The use of electronic health records has come a long way since 2010, but EHRs cannot stand alone, warns a PwC report. The next challenge is integrating mobile health devices into the EHR and the provider–patient relationship.
The consulting company interviewed 1,000 physicians and physician extenders—nurse practitioners, physician assistants—to discover how they use digital technology and some of the concerns they have about incorporating it into clinical practice (http://tinyurl.com/digital-study).
The number of providers using smartphones and tablets is increasing. For example, in 2010, about 1 in 8 (12%) used mobile devices to check medical records. In 2014, the survey found that almost half (45%) do.
But there’s still a ways to go. About a third of physicians do not use mobile devices, and few do so for state-of-the-art tasks like monitoring hospitalized patients.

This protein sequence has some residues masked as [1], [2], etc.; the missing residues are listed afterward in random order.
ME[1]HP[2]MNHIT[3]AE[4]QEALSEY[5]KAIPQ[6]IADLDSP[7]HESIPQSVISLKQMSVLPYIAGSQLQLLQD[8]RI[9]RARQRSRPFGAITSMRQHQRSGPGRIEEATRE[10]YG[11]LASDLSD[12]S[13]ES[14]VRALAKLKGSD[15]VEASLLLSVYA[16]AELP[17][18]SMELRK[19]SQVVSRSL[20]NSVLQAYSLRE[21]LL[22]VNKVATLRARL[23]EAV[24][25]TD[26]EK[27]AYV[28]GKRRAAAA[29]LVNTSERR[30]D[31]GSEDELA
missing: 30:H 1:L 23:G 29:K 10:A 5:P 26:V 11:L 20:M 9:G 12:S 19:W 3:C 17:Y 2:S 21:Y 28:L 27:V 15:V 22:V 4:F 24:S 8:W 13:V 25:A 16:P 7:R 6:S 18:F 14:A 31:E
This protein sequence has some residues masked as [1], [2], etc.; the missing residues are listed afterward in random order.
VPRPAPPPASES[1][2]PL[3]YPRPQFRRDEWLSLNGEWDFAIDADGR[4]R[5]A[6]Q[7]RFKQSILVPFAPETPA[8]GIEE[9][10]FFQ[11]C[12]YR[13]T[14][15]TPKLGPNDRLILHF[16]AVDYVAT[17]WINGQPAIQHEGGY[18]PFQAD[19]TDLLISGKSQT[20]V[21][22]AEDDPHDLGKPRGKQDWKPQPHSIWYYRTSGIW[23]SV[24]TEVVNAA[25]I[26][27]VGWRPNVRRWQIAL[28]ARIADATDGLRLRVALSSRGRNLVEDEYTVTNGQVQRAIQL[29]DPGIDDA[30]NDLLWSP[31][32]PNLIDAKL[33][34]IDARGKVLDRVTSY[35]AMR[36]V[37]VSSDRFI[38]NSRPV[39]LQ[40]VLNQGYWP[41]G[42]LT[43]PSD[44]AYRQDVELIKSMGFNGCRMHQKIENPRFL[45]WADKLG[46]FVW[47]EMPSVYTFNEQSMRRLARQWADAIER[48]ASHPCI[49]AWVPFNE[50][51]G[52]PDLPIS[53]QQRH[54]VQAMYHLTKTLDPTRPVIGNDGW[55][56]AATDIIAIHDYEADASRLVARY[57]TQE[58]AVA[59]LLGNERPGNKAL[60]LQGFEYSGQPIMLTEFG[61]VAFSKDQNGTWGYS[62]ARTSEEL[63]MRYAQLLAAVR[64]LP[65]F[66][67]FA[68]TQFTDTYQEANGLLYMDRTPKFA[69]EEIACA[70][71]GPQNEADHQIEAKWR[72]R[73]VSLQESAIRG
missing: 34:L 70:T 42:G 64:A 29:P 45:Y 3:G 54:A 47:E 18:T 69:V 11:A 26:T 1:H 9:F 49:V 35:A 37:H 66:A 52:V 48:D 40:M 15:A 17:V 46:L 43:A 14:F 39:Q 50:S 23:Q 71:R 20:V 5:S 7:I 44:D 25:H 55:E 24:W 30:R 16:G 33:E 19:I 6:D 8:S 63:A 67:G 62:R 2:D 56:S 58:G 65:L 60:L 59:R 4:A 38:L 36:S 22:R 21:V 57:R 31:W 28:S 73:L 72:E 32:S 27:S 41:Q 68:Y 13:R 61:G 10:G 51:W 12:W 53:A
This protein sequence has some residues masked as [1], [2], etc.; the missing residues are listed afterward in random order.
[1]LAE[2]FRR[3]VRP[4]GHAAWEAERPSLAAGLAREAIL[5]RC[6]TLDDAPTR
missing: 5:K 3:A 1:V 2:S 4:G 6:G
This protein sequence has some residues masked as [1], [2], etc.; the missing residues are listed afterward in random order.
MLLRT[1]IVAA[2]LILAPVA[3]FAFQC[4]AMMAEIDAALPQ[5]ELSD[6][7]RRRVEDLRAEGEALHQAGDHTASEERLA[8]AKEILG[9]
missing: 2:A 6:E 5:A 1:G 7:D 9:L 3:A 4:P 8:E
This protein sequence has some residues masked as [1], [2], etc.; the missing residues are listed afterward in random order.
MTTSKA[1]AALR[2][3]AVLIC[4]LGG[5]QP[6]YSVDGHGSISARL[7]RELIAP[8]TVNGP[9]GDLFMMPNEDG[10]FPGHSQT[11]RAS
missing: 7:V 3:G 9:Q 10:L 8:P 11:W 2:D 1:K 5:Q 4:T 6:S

PwC says that the next five years will be critical for the shift from mobile devices being just add-ons for convenience to tools for effective clinical practice.
One major influence on that transition may be the increasingly competitive environment that providers are working in. Because people are paying a greater share of their health care bills, they are getting more demanding, so they may pick providers who are savvy about mobile devices and how best to incorporate them into patient care, according to PwC. “Soon, smartphone technology could be the primary means for initial contact with the health care system via video consult,” say the PwC authors.
Source: “Health Care Delivery of the Future, How Digital Technology Can Bridge Time and Distance Between Clinicians and Consumers,” PwC, November 2014